Economy

SONA: Ghana targets swift debt restructuring to navigate economic crisis

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President Nana Akufo-Addo has affirmed to parliament the government’s unwavering dedication to swiftly restructure its external debt, a pivotal step in overcoming Ghana’s most severe economic crisis in a generation.

Ghana, which defaulted on the majority of its overseas debt in December 2022 due to skyrocketing servicing costs, has successfully restructured a significant portion of its local debt. Currently, it is vigorously pursuing negotiations with holders of approximately $13 billion in international bonds to reach a comprehensive resolution.

“We are committed to concluding the external debt restructuring process as soon as possible, so we move past the crisis.” Akufo-Addo said in his penultimate state of the nation address to parliament. 

According to him, this will enable government complete substantially projects that have been constrained due to financial challenges. “In the meantime, some of the priority projects have been transferred onto the GOG budget within the same fiscal space to ensure their completion.”

The president also maintained that “things were pointing in the right direction”, asserting that undoubtedly, the macroeconomic landscape exhibited notable strength by the close of 2023 compared to the preceding year. Inflation, which had surged to 54.1% in December 2022, has notably receded to 23.5% as of January 2024. Moreover, the real GDP growth for the initial three quarters of 2023 averaged 2.8 percent, surpassing the targeted growth rate of 1.5% for the entire year of 2023. Remarkably, the cedi has maintained considerable stability since February 2023, registering a cumulative depreciation of only nine percent (9%) between February and December 2023.

Furthermore, the gross international reserves demonstrated a substantial buildup, reaching an impressive five-point-nine billion dollars (US$5.9 billion), a figure sufficient to cover 2.7 months of imports of goods and services. Notably, the current account transitioned to a positive standing, amounting to 1.4% of GDP as of the end of September 2023, contrasting with the negative figure of two-point-one percent (-2.1%) observed at the conclusion of December 2022. Taken together, these indicators collectively signal a positive trajectory for the macroeconomy, reinstating confidence in the nation’s economic stability and resilience.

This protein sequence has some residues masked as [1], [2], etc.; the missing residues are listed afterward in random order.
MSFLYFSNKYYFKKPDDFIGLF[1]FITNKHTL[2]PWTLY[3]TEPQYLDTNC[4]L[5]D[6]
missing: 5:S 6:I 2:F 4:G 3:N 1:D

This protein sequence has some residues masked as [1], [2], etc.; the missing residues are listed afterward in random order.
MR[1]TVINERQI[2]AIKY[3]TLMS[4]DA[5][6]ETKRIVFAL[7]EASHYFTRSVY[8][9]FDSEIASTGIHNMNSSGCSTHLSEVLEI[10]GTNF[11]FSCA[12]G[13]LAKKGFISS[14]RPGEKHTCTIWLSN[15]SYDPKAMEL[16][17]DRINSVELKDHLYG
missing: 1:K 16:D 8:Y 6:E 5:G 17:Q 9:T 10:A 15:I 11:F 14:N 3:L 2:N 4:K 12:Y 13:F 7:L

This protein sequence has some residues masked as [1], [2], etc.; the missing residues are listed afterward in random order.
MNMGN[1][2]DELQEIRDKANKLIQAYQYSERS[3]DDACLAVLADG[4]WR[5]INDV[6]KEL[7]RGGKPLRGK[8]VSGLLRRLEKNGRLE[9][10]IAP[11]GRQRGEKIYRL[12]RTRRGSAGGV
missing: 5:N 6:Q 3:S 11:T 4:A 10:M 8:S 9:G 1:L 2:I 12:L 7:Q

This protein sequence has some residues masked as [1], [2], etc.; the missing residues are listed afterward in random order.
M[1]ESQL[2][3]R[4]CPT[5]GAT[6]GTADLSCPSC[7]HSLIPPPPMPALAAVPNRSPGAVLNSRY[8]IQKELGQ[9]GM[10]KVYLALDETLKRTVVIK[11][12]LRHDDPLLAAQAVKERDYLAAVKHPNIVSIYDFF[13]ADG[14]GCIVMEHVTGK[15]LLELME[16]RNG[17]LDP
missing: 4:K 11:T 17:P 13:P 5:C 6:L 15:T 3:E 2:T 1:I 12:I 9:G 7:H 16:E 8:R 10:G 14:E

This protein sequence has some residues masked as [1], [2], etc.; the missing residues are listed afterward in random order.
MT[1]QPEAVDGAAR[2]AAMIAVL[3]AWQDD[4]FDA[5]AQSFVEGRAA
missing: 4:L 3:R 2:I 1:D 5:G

Change of Fin.Min won’t hurt IMF prog

He emphasized that the recent appointment of a new finance minister in a reshuffle within Ghana’s government would not waver the commitment to implement its International Monetary Fund (IMF) program. Additionally, the IMF has voiced its endorsement of the new minister, further solidifying confidence in the country’s adherence to its economic reform agenda.

Ghana’s economy has begun to rebound since the government secured a $3 billion loan program with the IMF last year and successfully reached a restructuring deal for $5.4 billion of loans with its official creditors in January. Highlighting the country’s economic prospects, the president announced during his address that Ghana anticipates a significant increase in gold output, aiming to achieve 4.5 million ounces per year with the launch of three major new mines. Last year, the nation, recognized as the largest gold producer on the continent, recorded an output of 4 million ounces.

Moreover, the government intends to engage U.S.-based Newmont Corp (NEM.N), the leading global gold producer, urging them to prioritize Ghanaian investors in the sale of its Akyem mine, which stands as the third-largest in the country. As the president approaches the end of his tenure due to term limits next year, he also proposed to local cocoa producers that the minimum guaranteed price paid to farmers for their beans should increase, considering the surge in global prices. These initiatives underscore the government’s commitment to fostering economic growth, enhancing local participation, and supporting key sectors crucial to Ghana’s prosperity.

Minority unconvinced

Minority Leader, Cassiel Ato Forson indicated that the state of the nation was one of “hopelessness” given that 30percent of the country’s youth are jobless and millions leaving the shores of the country to seek pastures anew paints a grim picture of the country. 

By Eugene Davis

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